Jacob and Elijah Shaddox are brothers. Jacob is 21 years old and just moved into an apartment with his girlfriend. He graduated from a technical college with an Associate's degree in Computer Maintenance. He works for a school district as a computer technician. Elijah is almost 18 years old. He is hearing impaired, has Tourette Syndrome, OCD and ADHD. He is a junior in high school. Elijah lives with his mom Mary and her wife, his stepmom. Mary has a bachelor's in deaf education and a masters in special education, and is an educational diagnostician. Life is always changing and this blog has chronicled many of these changes and will continue to do so!

Saturday, July 31, 2010

Tics and also some Language!

I have been trying to catch Elijah doing his tics for a few days. The first video of him in the bing bag chair is him doing his most common tics. Nothing too serious, but you can see him kick at the fireplace some or rather kick out some. He is also snorting/sniffing quite a bit.

I started the second video while he was in the bathtub playing. I could hear him ticcing and stomping his foot so loudly. It is not the best video I have ever taken, because I was trying not to let him see me. Well then I did put the camera on him and boy he starts just a talking. I do "interpret" what he is saying because the acoustics in the bathroom are not the greatest and I wanted y'all to hear the vocabulary he was using. You can also see a lot of tics. At one point he slaps himself in the face. That one is not too common, thankfully. I communicate with him using sign and gestures. I also wanted y'all to see how I get his attention by flicking the lights on and off.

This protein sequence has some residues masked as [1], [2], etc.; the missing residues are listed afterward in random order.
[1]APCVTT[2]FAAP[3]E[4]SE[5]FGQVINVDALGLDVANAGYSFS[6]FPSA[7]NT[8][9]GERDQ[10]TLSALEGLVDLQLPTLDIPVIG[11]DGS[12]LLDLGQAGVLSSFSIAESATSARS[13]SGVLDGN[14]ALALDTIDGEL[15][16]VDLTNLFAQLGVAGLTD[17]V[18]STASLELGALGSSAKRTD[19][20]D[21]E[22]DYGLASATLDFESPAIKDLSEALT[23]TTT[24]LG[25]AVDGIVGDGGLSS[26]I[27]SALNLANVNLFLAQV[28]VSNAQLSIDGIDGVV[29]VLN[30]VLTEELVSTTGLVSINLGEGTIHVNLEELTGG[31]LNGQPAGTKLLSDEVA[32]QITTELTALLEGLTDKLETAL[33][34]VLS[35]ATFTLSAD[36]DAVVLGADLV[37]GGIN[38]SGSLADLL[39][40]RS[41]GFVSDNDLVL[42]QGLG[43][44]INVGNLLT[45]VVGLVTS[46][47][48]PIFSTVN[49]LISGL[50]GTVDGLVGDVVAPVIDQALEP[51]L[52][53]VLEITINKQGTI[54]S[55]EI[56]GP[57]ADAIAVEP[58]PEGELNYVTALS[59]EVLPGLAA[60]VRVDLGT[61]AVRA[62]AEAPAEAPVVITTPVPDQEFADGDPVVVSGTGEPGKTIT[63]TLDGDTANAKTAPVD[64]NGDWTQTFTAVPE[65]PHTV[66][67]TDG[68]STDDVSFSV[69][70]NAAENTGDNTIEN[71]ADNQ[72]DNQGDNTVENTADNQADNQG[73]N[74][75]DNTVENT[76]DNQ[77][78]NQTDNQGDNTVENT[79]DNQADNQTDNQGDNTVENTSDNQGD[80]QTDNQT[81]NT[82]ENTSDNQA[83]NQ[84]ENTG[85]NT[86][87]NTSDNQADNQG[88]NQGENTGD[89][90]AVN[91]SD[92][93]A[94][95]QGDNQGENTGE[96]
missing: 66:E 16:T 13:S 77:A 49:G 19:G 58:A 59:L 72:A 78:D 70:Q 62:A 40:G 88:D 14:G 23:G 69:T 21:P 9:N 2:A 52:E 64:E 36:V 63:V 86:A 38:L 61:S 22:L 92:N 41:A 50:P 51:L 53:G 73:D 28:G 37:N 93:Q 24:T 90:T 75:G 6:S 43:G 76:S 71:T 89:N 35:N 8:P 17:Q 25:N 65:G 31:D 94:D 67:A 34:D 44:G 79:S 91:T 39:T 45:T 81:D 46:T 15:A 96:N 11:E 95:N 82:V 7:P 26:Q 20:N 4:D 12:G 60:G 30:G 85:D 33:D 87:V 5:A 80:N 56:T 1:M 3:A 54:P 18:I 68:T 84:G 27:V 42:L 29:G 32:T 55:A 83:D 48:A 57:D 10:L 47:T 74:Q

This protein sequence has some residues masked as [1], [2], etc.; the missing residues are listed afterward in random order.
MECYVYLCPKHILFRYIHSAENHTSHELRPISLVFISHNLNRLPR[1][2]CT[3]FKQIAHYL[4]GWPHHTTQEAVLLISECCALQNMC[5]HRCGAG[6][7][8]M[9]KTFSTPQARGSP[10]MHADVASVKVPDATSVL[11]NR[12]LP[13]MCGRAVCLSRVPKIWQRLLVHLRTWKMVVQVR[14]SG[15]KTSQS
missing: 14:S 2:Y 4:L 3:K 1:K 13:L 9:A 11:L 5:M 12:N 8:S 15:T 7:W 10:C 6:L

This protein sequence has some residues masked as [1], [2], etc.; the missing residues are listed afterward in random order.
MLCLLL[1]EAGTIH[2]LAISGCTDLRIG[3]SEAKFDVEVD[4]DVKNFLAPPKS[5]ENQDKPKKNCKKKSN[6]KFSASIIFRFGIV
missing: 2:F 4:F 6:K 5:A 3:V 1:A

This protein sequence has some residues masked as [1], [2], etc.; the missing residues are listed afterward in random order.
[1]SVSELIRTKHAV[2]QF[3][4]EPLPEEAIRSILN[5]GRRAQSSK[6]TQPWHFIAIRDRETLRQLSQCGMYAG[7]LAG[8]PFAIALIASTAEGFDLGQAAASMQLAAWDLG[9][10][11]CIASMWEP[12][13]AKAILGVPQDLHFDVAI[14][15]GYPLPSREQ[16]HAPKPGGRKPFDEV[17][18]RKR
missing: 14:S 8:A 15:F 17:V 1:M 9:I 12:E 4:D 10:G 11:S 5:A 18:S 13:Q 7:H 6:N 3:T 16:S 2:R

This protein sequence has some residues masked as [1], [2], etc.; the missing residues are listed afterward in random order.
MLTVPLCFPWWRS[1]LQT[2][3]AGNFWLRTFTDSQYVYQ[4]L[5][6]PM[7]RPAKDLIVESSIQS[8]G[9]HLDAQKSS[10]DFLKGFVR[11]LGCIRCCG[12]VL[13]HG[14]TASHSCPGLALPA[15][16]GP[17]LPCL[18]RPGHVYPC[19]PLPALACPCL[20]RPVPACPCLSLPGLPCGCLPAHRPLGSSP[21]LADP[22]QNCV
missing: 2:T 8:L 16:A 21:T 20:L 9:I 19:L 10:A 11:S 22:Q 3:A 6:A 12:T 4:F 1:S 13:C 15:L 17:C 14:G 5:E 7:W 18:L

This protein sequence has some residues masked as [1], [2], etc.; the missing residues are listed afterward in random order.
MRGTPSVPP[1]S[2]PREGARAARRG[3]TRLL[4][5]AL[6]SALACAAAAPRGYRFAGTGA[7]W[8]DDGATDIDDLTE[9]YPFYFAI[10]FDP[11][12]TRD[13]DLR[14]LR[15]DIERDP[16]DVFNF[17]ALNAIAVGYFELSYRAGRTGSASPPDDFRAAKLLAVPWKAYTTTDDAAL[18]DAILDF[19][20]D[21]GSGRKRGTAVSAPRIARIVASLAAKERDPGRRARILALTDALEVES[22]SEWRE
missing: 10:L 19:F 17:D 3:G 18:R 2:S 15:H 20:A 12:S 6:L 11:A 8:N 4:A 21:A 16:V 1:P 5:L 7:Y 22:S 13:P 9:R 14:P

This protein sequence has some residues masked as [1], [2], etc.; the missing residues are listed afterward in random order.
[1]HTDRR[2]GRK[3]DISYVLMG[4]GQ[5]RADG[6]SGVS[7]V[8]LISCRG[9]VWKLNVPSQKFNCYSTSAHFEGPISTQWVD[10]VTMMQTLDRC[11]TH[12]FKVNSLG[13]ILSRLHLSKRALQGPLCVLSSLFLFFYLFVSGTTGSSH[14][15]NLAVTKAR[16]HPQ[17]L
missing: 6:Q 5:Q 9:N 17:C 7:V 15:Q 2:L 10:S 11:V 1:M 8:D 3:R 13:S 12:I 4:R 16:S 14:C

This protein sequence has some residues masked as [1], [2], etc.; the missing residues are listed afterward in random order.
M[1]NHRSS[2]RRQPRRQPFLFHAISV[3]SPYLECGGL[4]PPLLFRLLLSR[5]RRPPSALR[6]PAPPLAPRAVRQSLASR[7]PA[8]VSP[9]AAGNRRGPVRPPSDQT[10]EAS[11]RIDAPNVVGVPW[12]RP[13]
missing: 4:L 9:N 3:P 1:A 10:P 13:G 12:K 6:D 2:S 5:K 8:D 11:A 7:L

1. please respect your sons' privacy. And respect deaf people (as it seem like you are mocking them when you tell stories in your classroom) None of this is needed and there is nothing wrong with being deaf, btw. Thank you.

  2. My son is very vocal when he wants his privacy and tells me to leave the bathroom. He could see the camera and I stayed very far away from him. I am not mocking deaf people. I have told these stories many times to show how literal deaf children/high schoolers can be. There is nothing wrong with being deaf. If you noticed in the video I was still signing to my very oral deaf child who wasn't wearing his cochlear implants.

  3. I think the videos of his tics are very helpful to have. So that teachers or others who deal with him in that capacity can see how mild, how varied and how severe they can be if you catch them on film.

    The sniffing/snorting one is one that DW has and it can get quite distracting in a classroom on an upswing. So, it's nice to have this to show them. I know just telling them that he has a sniffing/snorting tic, it can be easy as the teacher or other educator to say, oh ok. When it's happening during class and it's quite loud, it's another thing. So, Kudos to you for getting them on film!

    You can also tell your a TS mom when, for example, your son was ticing in the tub and I could tell without you saying. Trying to explain the veracity at which they do them is hard to explain to a teacher sometimes as well. So, if they can see that severe urge or need in your child to complete the tic, they are more likely to let it play out and ignore it.

  4. Thanks! yes, one reason I did take the video was to show his teachers. It is SO hard to explain tics and how they do vary. The teachers NOD their heads like they get it, and they probably honestly THINK they do, but then they don't recognize it when it really happens.

    I also took the video for family to see because he doesn't always tic around them.

    Funny on the bathroom tics! That is when he first started really ticcing back in Oct. 2007. He would just go off in the tub. I think he is relaxed and they just come out easier. He also can't hear himself so he is not as bothered by them.